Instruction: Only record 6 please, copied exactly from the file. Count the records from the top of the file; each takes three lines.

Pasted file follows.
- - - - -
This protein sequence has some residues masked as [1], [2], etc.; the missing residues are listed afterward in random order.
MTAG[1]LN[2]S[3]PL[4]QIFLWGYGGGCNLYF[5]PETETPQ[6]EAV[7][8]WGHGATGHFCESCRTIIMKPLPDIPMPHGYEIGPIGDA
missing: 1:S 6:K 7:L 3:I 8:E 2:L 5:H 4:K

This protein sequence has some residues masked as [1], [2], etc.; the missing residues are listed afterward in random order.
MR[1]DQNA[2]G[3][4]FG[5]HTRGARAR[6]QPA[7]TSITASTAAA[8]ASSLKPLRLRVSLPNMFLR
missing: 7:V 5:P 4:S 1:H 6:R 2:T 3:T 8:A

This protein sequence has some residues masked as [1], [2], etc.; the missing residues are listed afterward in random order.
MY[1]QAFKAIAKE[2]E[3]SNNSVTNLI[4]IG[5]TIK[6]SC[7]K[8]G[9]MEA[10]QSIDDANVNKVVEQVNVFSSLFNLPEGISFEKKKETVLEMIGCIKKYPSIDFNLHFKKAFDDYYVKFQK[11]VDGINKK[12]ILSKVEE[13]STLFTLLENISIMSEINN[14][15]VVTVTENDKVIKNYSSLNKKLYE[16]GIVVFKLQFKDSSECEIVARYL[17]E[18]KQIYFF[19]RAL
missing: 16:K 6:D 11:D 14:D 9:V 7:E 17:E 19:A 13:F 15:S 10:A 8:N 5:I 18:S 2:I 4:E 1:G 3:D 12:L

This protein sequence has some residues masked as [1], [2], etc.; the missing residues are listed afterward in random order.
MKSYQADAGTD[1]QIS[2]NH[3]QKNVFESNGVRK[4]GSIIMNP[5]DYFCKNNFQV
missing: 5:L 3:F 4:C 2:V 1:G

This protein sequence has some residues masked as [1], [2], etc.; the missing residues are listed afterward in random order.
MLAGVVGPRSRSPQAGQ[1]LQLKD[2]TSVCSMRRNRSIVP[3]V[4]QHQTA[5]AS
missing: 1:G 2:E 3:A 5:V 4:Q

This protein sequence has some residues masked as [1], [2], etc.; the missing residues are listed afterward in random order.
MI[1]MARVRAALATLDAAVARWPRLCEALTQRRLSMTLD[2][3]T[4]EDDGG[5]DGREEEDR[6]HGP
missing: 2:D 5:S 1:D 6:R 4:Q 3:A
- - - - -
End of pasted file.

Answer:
This protein sequence has some residues masked as [1], [2], etc.; the missing residues are listed afterward in random order.
MI[1]MARVRAALATLDAAVARWPRLCEALTQRRLSMTLD[2][3]T[4]EDDGG[5]DGREEEDR[6]HGP
missing: 2:D 5:S 1:D 6:R 4:Q 3:A